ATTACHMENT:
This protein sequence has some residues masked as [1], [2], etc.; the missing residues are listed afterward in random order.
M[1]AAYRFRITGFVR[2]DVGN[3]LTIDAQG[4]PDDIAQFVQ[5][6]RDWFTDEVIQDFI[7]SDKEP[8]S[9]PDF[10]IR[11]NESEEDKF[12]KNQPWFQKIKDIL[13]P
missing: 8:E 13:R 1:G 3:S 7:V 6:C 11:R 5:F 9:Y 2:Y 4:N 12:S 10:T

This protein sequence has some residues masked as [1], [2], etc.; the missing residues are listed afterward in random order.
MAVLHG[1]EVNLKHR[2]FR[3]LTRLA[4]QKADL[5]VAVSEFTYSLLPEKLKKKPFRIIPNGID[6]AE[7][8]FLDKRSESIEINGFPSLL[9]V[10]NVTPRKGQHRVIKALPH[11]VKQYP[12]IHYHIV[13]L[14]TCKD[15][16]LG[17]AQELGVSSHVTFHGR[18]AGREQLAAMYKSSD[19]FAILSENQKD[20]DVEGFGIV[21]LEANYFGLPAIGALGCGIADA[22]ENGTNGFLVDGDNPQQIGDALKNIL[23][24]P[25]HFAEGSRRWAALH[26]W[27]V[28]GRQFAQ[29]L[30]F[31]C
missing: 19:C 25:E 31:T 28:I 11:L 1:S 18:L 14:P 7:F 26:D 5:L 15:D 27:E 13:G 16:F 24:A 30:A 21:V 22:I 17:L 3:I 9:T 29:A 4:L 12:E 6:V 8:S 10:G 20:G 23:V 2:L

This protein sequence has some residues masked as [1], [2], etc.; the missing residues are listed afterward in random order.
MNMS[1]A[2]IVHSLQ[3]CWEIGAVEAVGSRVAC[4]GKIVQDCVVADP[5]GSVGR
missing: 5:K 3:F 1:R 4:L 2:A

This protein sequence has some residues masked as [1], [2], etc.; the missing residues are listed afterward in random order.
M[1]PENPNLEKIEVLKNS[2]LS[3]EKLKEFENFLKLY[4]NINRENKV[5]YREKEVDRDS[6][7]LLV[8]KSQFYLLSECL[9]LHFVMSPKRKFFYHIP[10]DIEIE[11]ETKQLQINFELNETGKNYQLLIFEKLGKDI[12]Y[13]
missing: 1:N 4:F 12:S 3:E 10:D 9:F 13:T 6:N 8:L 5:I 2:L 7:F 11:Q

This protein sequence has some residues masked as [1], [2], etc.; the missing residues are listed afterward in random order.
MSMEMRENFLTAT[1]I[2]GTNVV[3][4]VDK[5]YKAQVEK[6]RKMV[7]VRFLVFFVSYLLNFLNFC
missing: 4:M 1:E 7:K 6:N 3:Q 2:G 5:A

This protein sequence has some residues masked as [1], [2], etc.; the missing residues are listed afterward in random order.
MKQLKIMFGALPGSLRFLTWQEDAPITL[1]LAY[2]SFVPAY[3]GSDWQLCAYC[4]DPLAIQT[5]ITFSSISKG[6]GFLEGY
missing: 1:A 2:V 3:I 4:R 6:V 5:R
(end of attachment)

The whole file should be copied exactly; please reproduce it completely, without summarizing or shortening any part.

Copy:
This protein sequence has some residues masked as [1], [2], etc.; the missing residues are listed afterward in random order.
M[1]AAYRFRITGFVR[2]DVGN[3]LTIDAQG[4]PDDIAQFVQ[5][6]RDWFTDEVIQDFI[7]SDKEP[8]S[9]PDF[10]IR[11]NESEEDKF[12]KNQPWFQKIKDIL[13]P
missing: 8:E 13:R 1:G 3:S 7:V 6:C 11:R 5:F 9:Y 2:Y 4:N 12:S 10:T

This protein sequence has some residues masked as [1], [2], etc.; the missing residues are listed afterward in random order.
MAVLHG[1]EVNLKHR[2]FR[3]LTRLA[4]QKADL[5]VAVSEFTYSLLPEKLKKKPFRIIPNGID[6]AE[7][8]FLDKRSESIEINGFPSLL[9]V[10]NVTPRKGQHRVIKALPH[11]VKQYP[12]IHYHIV[13]L[14]TCKD[15][16]LG[17]AQELGVSSHVTFHGR[18]AGREQLAAMYKSSD[19]FAILSENQKD[20]DVEGFGIV[21]LEANYFGLPAIGALGCGIADA[22]ENGTNGFLVDGDNPQQIGDALKNIL[23][24]P[25]HFAEGSRRWAALH[26]W[27]V[28]GRQFAQ[29]L[30]F[31]C
missing: 19:C 25:E 31:T 28:I 11:L 1:S 18:L 14:P 7:F 26:D 5:L 15:D 27:E 13:G 16:F 24:A 30:A 21:V 22:I 17:L 3:I 9:T 29:A 4:L 12:E 6:V 8:S 10:G 20:G 23:V 2:L

This protein sequence has some residues masked as [1], [2], etc.; the missing residues are listed afterward in random order.
MNMS[1]A[2]IVHSLQ[3]CWEIGAVEAVGSRVAC[4]GKIVQDCVVADP[5]GSVGR
missing: 5:K 3:F 1:R 4:L 2:A

This protein sequence has some residues masked as [1], [2], etc.; the missing residues are listed afterward in random order.
M[1]PENPNLEKIEVLKNS[2]LS[3]EKLKEFENFLKLY[4]NINRENKV[5]YREKEVDRDS[6][7]LLV[8]KSQFYLLSECL[9]LHFVMSPKRKFFYHIP[10]DIEIE[11]ETKQLQINFELNETGKNYQLLIFEKLGKDI[12]Y[13]
missing: 1:N 4:F 12:S 3:E 10:D 9:F 13:T 6:N 8:L 5:I 2:L 7:F 11:Q

This protein sequence has some residues masked as [1], [2], etc.; the missing residues are listed afterward in random order.
MSMEMRENFLTAT[1]I[2]GTNVV[3][4]VDK[5]YKAQVEK[6]RKMV[7]VRFLVFFVSYLLNFLNFC
missing: 4:M 1:E 7:K 6:N 3:Q 2:G 5:A

This protein sequence has some residues masked as [1], [2], etc.; the missing residues are listed afterward in random order.
MKQLKIMFGALPGSLRFLTWQEDAPITL[1]LAY[2]SFVPAY[3]GSDWQLCAYC[4]DPLAIQT[5]ITFSSISKG[6]GFLEGY
missing: 1:A 2:V 3:I 4:R 6:V 5:R